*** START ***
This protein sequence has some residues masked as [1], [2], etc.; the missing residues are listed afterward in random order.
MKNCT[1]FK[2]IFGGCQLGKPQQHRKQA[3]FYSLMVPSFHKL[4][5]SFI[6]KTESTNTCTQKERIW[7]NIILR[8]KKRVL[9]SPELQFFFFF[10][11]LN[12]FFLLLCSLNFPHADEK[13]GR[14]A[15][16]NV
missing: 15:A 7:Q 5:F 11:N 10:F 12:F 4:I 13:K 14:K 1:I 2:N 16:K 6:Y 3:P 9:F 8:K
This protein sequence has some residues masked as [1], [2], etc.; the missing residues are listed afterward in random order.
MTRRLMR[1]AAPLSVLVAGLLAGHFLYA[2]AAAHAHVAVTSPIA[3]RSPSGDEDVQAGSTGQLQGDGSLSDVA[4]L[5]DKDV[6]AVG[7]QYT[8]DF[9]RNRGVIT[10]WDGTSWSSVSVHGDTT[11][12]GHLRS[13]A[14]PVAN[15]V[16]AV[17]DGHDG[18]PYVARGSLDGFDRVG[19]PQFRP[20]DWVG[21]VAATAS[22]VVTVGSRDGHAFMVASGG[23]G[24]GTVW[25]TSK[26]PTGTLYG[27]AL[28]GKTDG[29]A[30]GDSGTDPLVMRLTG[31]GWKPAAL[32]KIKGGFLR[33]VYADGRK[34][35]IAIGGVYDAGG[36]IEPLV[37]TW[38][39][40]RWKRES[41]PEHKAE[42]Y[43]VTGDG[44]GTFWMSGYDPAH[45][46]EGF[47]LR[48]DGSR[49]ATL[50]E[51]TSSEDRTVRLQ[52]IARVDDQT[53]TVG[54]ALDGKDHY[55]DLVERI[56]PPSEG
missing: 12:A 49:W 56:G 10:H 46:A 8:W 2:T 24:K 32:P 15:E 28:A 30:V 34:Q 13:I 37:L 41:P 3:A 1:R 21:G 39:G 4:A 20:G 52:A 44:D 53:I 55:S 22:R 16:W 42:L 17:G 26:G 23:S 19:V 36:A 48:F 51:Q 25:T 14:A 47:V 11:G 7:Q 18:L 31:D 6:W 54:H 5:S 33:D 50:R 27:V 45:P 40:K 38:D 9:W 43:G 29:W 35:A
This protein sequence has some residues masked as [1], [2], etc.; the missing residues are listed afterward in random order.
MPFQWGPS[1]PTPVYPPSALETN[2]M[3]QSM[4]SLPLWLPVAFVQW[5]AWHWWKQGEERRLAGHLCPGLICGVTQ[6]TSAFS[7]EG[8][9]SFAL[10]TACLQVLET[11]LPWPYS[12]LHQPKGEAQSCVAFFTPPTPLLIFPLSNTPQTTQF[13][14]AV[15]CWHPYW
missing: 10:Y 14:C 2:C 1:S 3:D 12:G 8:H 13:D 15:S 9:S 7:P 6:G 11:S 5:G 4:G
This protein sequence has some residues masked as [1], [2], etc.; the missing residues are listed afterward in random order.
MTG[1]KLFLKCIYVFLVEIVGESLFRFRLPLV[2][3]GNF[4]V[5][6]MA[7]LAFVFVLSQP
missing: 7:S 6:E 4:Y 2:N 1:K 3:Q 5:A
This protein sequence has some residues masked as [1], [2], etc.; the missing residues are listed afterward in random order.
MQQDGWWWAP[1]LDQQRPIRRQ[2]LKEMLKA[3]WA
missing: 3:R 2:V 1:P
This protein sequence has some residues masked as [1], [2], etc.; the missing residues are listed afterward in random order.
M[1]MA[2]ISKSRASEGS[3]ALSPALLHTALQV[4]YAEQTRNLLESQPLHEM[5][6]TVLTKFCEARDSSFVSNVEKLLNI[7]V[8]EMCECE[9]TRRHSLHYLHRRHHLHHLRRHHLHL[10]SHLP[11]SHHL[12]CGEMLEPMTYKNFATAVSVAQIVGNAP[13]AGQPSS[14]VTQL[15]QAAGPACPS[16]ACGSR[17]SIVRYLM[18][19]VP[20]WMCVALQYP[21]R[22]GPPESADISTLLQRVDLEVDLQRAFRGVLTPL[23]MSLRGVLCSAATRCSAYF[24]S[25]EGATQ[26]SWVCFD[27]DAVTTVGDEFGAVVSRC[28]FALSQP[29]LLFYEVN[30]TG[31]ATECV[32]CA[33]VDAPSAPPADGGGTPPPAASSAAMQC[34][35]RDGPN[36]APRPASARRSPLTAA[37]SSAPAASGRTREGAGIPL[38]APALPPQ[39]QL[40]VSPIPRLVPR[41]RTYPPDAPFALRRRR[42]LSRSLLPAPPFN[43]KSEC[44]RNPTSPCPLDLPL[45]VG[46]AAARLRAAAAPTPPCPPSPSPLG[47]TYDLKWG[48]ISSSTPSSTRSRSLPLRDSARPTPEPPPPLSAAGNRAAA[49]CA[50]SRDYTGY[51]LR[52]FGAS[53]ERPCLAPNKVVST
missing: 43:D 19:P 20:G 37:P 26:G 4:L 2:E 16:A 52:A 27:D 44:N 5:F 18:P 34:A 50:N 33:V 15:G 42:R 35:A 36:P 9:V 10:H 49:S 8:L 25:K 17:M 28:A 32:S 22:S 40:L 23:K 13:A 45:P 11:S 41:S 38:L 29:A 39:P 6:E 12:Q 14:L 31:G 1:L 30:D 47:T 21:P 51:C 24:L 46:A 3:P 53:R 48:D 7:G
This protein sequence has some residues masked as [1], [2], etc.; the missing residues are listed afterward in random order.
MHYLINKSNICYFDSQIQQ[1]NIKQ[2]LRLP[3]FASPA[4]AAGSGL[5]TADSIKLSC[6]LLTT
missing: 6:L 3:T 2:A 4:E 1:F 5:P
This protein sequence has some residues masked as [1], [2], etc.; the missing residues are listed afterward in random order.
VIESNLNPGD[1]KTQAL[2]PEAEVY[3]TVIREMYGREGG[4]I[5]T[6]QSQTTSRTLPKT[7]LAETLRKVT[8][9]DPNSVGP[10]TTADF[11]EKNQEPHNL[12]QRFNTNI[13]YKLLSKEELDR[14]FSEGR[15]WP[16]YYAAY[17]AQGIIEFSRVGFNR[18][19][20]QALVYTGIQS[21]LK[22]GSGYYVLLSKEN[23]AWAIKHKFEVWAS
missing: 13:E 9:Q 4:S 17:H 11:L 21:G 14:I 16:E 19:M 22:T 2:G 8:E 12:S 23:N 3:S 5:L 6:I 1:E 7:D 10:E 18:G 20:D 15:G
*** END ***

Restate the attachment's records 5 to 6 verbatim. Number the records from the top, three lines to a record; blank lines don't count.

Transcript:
This protein sequence has some residues masked as [1], [2], etc.; the missing residues are listed afterward in random order.
MQQDGWWWAP[1]LDQQRPIRRQ[2]LKEMLKA[3]WA
missing: 3:R 2:V 1:P
This protein sequence has some residues masked as [1], [2], etc.; the missing residues are listed afterward in random order.
M[1]MA[2]ISKSRASEGS[3]ALSPALLHTALQV[4]YAEQTRNLLESQPLHEM[5][6]TVLTKFCEARDSSFVSNVEKLLNI[7]V[8]EMCECE[9]TRRHSLHYLHRRHHLHHLRRHHLHL[10]SHLP[11]SHHL[12]CGEMLEPMTYKNFATAVSVAQIVGNAP[13]AGQPSS[14]VTQL[15]QAAGPACPS[16]ACGSR[17]SIVRYLM[18][19]VP[20]WMCVALQYP[21]R[22]GPPESADISTLLQRVDLEVDLQRAFRGVLTPL[23]MSLRGVLCSAATRCSAYF[24]S[25]EGATQ[26]SWVCFD[27]DAVTTVGDEFGAVVSRC[28]FALSQP[29]LLFYEVN[30]TG[31]ATECV[32]CA[33]VDAPSAPPADGGGTPPPAASSAAMQC[34][35]RDGPN[36]APRPASARRSPLTAA[37]SSAPAASGRTREGAGIPL[38]APALPPQ[39]QL[40]VSPIPRLVPR[41]RTYPPDAPFALRRRR[42]LSRSLLPAPPFN[43]KSEC[44]RNPTSPCPLDLPL[45]VG[46]AAARLRAAAAPTPPCPPSPSPLG[47]TYDLKWG[48]ISSSTPSSTRSRSLPLRDSARPTPEPPPPLSAAGNRAAA[49]CA[50]SRDYTGY[51]LR[52]FGAS[53]ERPCLAPNKVVST
missing: 43:D 19:P 20:G 37:P 26:G 4:L 2:E 16:A 52:A 27:D 44:N 5:F 18:P 34:A 50:N 33:V 15:G 42:R 35:A 36:P 9:V 10:H 49:S 8:L 25:K 17:M 28:A 32:S 22:S 40:L 23:K 13:A 45:P 11:S 41:S 38:L 29:A 39:P 6:E 12:Q 14:L 31:G 1:L 30:D 47:T 21:P 51:C 24:L 46:A 3:P 53:R 48:D 7:G